So I’m considering whether to saddle up for 2014. If I do, after some 500 games, I’ll still be aiming for the (never-achieved) perfect quarter, where every decision is correct, but more significantly, I’m perfectly positioned to adjudicate on each occasion. If it happens there will be no plaudits, only the private satisfaction that I’ve not only done my best, but that this time, my performance was mistake-free. With Brian Johnston the BBC cricket commentator, I can conclude “It’s been a lot of fun.”

About Peter Fuller

Male, 60 something, idle retiree; Blues supporter; played park/paddock standard football in Victoria's western district until mid teens, then Melbourne suburbs; umpired for approximately 20 years (still engaged on light duties - occasionally fieldie, regularly on the line). I thank the goddess at least weekly, that I was born and grew up in the southern States of Oz, so that Aussie Rules was my game from earliest childhood. I still love it with a passion, although I can't pretend to a thorough understanding of the tactical complexities of the contemporary game.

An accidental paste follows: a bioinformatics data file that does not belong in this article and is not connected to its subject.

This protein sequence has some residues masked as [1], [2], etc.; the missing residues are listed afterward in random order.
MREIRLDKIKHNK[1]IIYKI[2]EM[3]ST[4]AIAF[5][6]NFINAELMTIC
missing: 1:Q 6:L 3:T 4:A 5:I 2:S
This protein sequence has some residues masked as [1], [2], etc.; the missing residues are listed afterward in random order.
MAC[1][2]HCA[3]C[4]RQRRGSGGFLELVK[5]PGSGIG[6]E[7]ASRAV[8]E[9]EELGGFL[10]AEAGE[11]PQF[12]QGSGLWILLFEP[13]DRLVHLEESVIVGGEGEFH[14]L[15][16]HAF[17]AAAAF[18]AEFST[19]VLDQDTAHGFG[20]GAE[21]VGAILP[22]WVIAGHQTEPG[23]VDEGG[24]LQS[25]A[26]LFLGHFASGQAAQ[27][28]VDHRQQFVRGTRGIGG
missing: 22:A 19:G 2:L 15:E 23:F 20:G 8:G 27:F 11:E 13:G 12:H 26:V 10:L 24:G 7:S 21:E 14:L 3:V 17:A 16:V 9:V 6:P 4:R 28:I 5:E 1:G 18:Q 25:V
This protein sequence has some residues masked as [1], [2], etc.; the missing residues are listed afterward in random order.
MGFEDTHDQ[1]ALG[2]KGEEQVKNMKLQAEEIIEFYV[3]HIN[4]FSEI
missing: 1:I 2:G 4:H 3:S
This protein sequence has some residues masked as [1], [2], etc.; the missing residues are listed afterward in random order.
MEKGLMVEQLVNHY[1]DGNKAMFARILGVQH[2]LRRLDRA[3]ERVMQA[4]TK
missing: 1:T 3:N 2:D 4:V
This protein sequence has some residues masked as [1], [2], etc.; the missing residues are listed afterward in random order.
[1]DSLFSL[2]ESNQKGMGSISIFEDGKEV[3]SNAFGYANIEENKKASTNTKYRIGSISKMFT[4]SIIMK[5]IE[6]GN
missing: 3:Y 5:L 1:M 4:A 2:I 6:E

Comments

  1. Very enjoyable Peter.

  2. Malcolm Ashwood says:

    Peter as a fellow maggot yep nothing beats Playing but you describe it perfectly the inner satisfaction when you no you have done a Good job and yep I to aim for the Perfect Quarter Frienships made from Umpiring are for Life too
    I sincerely hope at the AFL level there are changes made at the Top as the appalling instructions and positioning effect Umpiring at all Levels